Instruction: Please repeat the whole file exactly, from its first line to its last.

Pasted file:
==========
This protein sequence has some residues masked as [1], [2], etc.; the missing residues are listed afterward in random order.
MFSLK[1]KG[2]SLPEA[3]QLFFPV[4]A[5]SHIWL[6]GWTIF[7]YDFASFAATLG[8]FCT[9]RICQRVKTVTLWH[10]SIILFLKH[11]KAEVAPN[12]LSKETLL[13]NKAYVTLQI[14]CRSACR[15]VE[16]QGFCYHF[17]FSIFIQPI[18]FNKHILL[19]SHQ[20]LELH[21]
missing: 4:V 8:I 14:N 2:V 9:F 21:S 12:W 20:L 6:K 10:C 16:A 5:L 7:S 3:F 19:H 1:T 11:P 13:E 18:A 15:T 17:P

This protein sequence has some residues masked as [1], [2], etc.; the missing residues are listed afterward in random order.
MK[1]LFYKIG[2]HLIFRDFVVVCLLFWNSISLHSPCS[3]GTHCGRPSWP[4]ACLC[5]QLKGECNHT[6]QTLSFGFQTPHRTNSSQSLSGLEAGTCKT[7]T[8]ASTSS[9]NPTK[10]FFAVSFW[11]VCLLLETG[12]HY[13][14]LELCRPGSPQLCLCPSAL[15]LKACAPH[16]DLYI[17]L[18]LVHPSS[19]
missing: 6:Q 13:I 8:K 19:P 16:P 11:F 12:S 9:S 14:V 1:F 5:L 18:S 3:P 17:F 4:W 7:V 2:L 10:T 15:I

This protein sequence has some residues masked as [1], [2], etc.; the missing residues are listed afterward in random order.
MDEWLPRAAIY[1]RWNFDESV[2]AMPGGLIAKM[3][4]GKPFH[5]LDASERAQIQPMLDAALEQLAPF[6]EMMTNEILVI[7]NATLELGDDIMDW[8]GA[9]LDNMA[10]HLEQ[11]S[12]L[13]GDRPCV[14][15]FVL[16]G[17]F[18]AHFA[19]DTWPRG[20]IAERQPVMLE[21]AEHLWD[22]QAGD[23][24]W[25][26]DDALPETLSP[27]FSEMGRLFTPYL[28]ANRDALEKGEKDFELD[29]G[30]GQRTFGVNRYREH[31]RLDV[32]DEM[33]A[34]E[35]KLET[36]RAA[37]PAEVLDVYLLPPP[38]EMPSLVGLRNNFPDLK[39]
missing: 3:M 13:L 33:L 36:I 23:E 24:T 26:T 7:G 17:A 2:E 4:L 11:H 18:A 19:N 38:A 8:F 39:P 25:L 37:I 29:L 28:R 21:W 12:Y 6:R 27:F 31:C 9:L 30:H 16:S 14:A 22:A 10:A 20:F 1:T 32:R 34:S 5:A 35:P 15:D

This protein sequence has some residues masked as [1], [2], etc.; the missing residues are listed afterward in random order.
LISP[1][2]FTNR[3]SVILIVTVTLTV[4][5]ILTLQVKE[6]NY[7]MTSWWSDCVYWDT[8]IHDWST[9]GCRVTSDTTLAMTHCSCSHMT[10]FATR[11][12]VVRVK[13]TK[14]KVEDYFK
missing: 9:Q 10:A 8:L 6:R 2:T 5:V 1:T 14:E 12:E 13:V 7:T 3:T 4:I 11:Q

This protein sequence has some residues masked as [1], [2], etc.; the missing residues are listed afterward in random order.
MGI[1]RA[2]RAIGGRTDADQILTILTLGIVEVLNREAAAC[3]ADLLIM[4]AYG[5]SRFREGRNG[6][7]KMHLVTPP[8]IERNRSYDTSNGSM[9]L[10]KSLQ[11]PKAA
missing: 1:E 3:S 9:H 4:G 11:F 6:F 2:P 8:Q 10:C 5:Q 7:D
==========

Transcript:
This protein sequence has some residues masked as [1], [2], etc.; the missing residues are listed afterward in random order.
MFSLK[1]KG[2]SLPEA[3]QLFFPV[4]A[5]SHIWL[6]GWTIF[7]YDFASFAATLG[8]FCT[9]RICQRVKTVTLWH[10]SIILFLKH[11]KAEVAPN[12]LSKETLL[13]NKAYVTLQI[14]CRSACR[15]VE[16]QGFCYHF[17]FSIFIQPI[18]FNKHILL[19]SHQ[20]LELH[21]
missing: 4:V 8:I 14:N 2:V 9:F 21:S 12:W 20:L 6:K 10:C 16:A 5:L 7:S 3:F 19:H 1:T 11:P 13:E 18:A 15:T 17:P

This protein sequence has some residues masked as [1], [2], etc.; the missing residues are listed afterward in random order.
MK[1]LFYKIG[2]HLIFRDFVVVCLLFWNSISLHSPCS[3]GTHCGRPSWP[4]ACLC[5]QLKGECNHT[6]QTLSFGFQTPHRTNSSQSLSGLEAGTCKT[7]T[8]ASTSS[9]NPTK[10]FFAVSFW[11]VCLLLETG[12]HY[13][14]LELCRPGSPQLCLCPSAL[15]LKACAPH[16]DLYI[17]L[18]LVHPSS[19]
missing: 6:Q 13:I 8:K 19:P 16:P 11:F 12:S 9:S 14:V 1:F 5:L 18:S 3:P 17:F 4:W 7:V 2:L 10:T 15:I

This protein sequence has some residues masked as [1], [2], etc.; the missing residues are listed afterward in random order.
MDEWLPRAAIY[1]RWNFDESV[2]AMPGGLIAKM[3][4]GKPFH[5]LDASERAQIQPMLDAALEQLAPF[6]EMMTNEILVI[7]NATLELGDDIMDW[8]GA[9]LDNMA[10]HLEQ[11]S[12]L[13]GDRPCV[14][15]FVL[16]G[17]F[18]AHFA[19]DTWPRG[20]IAERQPVMLE[21]AEHLWD[22]QAGD[23][24]W[25][26]DDALPETLSP[27]FSEMGRLFTPYL[28]ANRDALEKGEKDFELD[29]G[30]GQRTFGVNRYREH[31]RLDV[32]DEM[33]A[34]E[35]KLET[36]RAA[37]PAEVLDVYLLPPP[38]EMPSLVGLRNNFPDLK[39]
missing: 3:M 13:L 33:L 36:I 23:E 24:T 26:T 7:G 17:A 2:E 4:L 11:H 18:A 19:N 38:A 8:F 39:P 25:L 37:I 29:L 28:R 21:W 12:Y 6:R 27:F 31:C 9:L 30:H 16:S 14:A 22:A 10:A 20:F 1:T 32:R 34:S 5:A 35:P 15:D

This protein sequence has some residues masked as [1], [2], etc.; the missing residues are listed afterward in random order.
LISP[1][2]FTNR[3]SVILIVTVTLTV[4][5]ILTLQVKE[6]NY[7]MTSWWSDCVYWDT[8]IHDWST[9]GCRVTSDTTLAMTHCSCSHMT[10]FATR[11][12]VVRVK[13]TK[14]KVEDYFK
missing: 9:Q 10:A 8:L 6:R 2:T 5:V 1:T 14:E 12:E 13:V 7:T 3:T 4:I 11:Q

This protein sequence has some residues masked as [1], [2], etc.; the missing residues are listed afterward in random order.
MGI[1]RA[2]RAIGGRTDADQILTILTLGIVEVLNREAAAC[3]ADLLIM[4]AYG[5]SRFREGRNG[6][7]KMHLVTPP[8]IERNRSYDTSNGSM[9]L[10]KSLQ[11]PKAA
missing: 1:E 3:S 9:H 4:G 11:F 6:F 2:P 8:Q 10:C 5:Q 7:D